torsdag 8 januari 2015

Made in Italy (2) - Lorenzo Villoresi - quick impressions

Picture: Landschaft mit Sonnenuntergang ca 1505
Painting by Giorgione (1477-1510)
About one and a half year ago I had a post regarding some interesting Italian perfumes from different perfumehouses. I really like the often dramatic, sometimes almost unpolished style of the italian perfumery. Below short impressions of some fragrances from Lorenzo Villoresi, a well-established, contemporary-classic house with quality fragrances to reasonable prices. Even if the fragrances differs in style, the LV house IMO is sort of the italian equivalent to the french Annick Goutal or Parfums de Nicolaï: Reaible fragranceinstutions of their respective country.

Donna: This is a true bombshell, intense floral fragrance in the great 1980s style. A fragrance for the brave, the diva who doesn't mind taking the center stage. Starts with a bold, sour, old fashioned, dark rose, that transforms to a beautiful slight creamy leathery-smoky-dark rose stage, almost the sort of creamy effect of the rose-oud-saffron combo that appears in some modern ouds like Montales Aoud Safran (swe), but in Donna without the oud. There is also just the right spicy carnation note supporting the rose and probably it's this combination that gives the creamy-leathery-smoky effekt. Later on, soft sandalwood and musky  notes smoothens and calms the fragrance a bit but the dark, smoky rose are still there, lurking in the blend. When I smell Donna, I'm glad that someone still has the courage to produce such an "unfashionable" and not at all easy to wear fragrance.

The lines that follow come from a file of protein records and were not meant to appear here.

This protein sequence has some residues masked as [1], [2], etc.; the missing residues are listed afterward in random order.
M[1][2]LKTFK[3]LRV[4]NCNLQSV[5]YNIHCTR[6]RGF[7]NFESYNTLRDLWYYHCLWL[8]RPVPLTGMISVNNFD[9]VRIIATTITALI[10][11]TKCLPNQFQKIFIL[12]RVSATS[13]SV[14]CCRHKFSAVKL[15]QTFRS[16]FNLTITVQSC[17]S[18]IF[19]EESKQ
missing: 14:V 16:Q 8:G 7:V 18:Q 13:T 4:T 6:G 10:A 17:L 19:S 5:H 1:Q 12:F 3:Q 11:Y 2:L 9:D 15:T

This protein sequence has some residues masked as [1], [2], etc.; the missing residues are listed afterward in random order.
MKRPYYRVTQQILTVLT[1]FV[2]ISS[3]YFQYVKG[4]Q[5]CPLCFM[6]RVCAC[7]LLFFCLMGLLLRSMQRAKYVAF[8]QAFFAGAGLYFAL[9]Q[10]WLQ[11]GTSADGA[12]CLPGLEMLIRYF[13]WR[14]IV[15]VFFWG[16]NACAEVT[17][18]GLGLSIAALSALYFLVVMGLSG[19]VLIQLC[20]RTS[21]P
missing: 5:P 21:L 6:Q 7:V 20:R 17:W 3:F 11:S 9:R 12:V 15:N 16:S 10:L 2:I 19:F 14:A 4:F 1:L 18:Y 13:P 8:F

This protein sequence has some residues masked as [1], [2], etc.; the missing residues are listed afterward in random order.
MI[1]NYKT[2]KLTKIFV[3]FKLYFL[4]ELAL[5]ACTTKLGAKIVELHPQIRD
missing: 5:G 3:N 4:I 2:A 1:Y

Alamut: This is much smoother and more pleasant than I've imaged from reading reviews of it. A bit powdery rosewood, the beautiful gunpowder note that is used but on a much higher volume in my favorite LV Teint de Neige. There is also polished orangeblossom notes, soft wood and spices which smells like an old wooden chest used to store spices for deacades. Alamut is the true image of a  member of the soft oriental fragrance family. Comforting, unobtrusive but still ever present during its dry down, a  cherishing fragrance for autumn and winter.

Sandalo: A velvet smooth, straight-forward, nutty sandalwood, not the sharp type of sandalwood (I think it's the australian grown type of sandalwood that contains the sharp notes). Reminds me of Etro Sandalo (swe) but less peppery in style. The Etro I refer to is an older formula than the one sold now which I havn't sniffed. LV Sandalo is a very good canditate for those who seeks for a singlenote sandalwood for the fragrance wardrobe.

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